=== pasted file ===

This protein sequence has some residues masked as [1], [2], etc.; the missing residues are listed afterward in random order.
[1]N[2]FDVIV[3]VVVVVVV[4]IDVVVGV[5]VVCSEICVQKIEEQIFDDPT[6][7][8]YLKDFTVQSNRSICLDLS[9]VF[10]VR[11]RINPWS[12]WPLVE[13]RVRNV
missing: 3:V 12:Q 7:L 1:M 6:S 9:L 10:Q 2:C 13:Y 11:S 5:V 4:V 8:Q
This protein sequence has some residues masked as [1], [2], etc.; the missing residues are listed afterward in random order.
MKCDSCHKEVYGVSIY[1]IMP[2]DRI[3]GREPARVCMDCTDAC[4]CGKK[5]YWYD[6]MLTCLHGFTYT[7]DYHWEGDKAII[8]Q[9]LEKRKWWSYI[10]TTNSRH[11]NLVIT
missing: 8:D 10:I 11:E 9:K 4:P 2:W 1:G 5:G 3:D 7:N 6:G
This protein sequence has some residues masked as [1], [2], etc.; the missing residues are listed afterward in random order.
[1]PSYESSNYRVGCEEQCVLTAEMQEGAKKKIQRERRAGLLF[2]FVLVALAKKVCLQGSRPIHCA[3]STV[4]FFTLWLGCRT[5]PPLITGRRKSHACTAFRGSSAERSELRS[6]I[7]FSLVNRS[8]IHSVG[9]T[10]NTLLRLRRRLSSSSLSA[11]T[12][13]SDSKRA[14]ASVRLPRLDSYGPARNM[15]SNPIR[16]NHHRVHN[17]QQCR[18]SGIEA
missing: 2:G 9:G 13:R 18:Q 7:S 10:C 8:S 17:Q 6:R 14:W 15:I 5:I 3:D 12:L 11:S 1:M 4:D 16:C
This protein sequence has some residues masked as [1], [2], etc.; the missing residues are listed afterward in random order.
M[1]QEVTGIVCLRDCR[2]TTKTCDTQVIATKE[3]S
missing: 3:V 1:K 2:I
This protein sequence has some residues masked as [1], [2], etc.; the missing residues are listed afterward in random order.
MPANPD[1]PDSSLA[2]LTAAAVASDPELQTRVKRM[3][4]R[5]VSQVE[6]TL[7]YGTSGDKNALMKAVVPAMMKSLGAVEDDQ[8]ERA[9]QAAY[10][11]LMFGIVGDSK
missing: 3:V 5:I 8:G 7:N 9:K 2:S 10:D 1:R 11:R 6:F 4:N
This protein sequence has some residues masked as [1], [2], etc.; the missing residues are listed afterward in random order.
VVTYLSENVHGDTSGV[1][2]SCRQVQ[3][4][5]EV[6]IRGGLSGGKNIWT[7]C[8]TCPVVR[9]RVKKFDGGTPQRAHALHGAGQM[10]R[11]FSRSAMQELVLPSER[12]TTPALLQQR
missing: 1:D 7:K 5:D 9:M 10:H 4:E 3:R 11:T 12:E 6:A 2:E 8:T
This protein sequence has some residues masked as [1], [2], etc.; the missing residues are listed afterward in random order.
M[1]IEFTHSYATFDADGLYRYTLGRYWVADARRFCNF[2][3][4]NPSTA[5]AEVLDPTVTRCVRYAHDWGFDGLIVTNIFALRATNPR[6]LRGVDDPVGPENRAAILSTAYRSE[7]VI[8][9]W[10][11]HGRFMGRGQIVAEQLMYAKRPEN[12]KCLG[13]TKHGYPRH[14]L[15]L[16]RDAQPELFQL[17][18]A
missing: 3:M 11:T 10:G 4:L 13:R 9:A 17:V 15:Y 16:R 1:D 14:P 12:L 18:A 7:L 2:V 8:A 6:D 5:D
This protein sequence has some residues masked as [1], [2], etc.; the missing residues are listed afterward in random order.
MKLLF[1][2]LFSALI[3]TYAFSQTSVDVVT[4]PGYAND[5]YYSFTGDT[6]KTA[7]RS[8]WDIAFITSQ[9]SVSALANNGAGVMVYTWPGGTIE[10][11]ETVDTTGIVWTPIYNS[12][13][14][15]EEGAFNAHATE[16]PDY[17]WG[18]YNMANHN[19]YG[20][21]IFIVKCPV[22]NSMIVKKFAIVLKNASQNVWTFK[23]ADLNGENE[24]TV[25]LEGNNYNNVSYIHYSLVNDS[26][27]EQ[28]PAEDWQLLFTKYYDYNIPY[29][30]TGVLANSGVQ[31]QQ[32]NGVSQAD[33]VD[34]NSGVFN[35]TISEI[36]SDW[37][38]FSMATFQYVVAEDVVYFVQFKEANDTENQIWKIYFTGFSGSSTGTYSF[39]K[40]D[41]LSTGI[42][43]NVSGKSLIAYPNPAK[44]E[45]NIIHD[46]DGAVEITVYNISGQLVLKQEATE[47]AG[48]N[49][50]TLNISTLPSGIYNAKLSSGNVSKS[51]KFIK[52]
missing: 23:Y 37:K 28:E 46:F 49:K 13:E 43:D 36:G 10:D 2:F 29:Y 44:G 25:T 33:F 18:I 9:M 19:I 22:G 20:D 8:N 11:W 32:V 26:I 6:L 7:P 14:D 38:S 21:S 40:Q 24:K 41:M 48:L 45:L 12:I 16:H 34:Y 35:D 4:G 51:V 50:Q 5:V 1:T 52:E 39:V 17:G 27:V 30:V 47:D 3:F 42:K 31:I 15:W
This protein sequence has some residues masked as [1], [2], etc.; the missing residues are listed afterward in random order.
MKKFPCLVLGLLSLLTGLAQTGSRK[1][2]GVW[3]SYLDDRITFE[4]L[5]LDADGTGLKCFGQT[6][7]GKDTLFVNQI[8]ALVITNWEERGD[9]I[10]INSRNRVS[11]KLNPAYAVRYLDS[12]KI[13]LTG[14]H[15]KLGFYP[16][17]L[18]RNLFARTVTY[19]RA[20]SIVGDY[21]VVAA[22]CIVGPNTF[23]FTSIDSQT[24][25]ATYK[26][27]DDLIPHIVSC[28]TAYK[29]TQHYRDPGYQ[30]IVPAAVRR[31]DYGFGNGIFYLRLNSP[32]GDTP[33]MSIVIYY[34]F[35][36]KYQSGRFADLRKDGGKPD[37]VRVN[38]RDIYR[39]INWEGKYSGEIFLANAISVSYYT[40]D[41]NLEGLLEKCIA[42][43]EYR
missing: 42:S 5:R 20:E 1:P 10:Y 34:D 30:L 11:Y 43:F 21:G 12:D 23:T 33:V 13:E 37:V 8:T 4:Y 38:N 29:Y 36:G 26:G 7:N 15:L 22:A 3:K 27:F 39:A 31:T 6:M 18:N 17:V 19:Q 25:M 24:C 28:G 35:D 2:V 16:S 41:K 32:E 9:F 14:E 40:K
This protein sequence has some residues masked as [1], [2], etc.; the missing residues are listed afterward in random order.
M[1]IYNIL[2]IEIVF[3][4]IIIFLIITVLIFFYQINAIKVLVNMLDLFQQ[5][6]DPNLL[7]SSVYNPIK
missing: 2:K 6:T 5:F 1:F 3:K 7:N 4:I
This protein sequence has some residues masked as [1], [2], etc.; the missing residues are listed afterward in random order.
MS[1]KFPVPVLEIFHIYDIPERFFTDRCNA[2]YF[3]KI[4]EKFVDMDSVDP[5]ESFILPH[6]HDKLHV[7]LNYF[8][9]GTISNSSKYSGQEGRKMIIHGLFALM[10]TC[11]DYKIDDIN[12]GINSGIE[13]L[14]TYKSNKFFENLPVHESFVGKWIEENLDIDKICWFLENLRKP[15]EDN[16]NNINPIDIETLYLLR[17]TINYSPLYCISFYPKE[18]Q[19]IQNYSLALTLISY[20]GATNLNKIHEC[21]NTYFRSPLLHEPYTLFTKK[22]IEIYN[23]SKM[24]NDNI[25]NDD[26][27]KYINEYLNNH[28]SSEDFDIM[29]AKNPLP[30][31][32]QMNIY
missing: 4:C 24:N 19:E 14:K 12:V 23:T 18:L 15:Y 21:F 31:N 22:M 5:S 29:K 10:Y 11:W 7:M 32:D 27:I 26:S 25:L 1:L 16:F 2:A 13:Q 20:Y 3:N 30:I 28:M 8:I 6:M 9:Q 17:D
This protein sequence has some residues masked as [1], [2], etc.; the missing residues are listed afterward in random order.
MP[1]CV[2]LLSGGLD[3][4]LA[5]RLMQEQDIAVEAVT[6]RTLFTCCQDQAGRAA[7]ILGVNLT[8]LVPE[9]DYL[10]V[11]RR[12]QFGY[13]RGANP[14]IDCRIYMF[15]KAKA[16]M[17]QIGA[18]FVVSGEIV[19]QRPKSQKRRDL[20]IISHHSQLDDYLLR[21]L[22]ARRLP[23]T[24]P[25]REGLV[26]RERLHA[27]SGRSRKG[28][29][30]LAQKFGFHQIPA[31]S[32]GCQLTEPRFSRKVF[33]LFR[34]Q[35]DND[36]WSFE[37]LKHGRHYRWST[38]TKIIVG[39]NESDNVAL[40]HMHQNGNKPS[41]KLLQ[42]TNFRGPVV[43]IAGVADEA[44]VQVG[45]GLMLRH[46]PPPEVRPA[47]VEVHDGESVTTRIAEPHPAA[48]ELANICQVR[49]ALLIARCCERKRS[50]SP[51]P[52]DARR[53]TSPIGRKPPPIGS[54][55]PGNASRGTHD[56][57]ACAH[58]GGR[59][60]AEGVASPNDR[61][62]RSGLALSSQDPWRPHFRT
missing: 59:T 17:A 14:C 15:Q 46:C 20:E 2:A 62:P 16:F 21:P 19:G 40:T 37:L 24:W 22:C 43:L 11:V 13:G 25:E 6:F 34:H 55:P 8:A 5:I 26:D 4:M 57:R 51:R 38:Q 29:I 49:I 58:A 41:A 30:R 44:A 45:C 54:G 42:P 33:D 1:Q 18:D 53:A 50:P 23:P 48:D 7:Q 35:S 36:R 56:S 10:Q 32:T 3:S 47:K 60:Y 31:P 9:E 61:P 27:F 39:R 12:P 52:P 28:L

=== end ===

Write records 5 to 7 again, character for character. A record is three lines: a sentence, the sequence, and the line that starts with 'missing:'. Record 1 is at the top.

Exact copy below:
This protein sequence has some residues masked as [1], [2], etc.; the missing residues are listed afterward in random order.
MPANPD[1]PDSSLA[2]LTAAAVASDPELQTRVKRM[3][4]R[5]VSQVE[6]TL[7]YGTSGDKNALMKAVVPAMMKSLGAVEDDQ[8]ERA[9]QAAY[10][11]LMFGIVGDSK
missing: 3:V 5:I 8:G 7:N 9:K 2:S 10:D 1:R 11:R 6:F 4:N
This protein sequence has some residues masked as [1], [2], etc.; the missing residues are listed afterward in random order.
VVTYLSENVHGDTSGV[1][2]SCRQVQ[3][4][5]EV[6]IRGGLSGGKNIWT[7]C[8]TCPVVR[9]RVKKFDGGTPQRAHALHGAGQM[10]R[11]FSRSAMQELVLPSER[12]TTPALLQQR
missing: 1:D 7:K 5:D 9:M 10:H 4:E 3:R 11:T 12:E 6:A 2:E 8:T
This protein sequence has some residues masked as [1], [2], etc.; the missing residues are listed afterward in random order.
M[1]IEFTHSYATFDADGLYRYTLGRYWVADARRFCNF[2][3][4]NPSTA[5]AEVLDPTVTRCVRYAHDWGFDGLIVTNIFALRATNPR[6]LRGVDDPVGPENRAAILSTAYRSE[7]VI[8][9]W[10][11]HGRFMGRGQIVAEQLMYAKRPEN[12]KCLG[13]TKHGYPRH[14]L[15]L[16]RDAQPELFQL[17][18]A
missing: 3:M 11:T 10:G 4:L 13:R 9:A 17:V 15:Y 16:R 1:D 14:P 12:L 18:A 7:L 2:V 8:A 6:D 5:D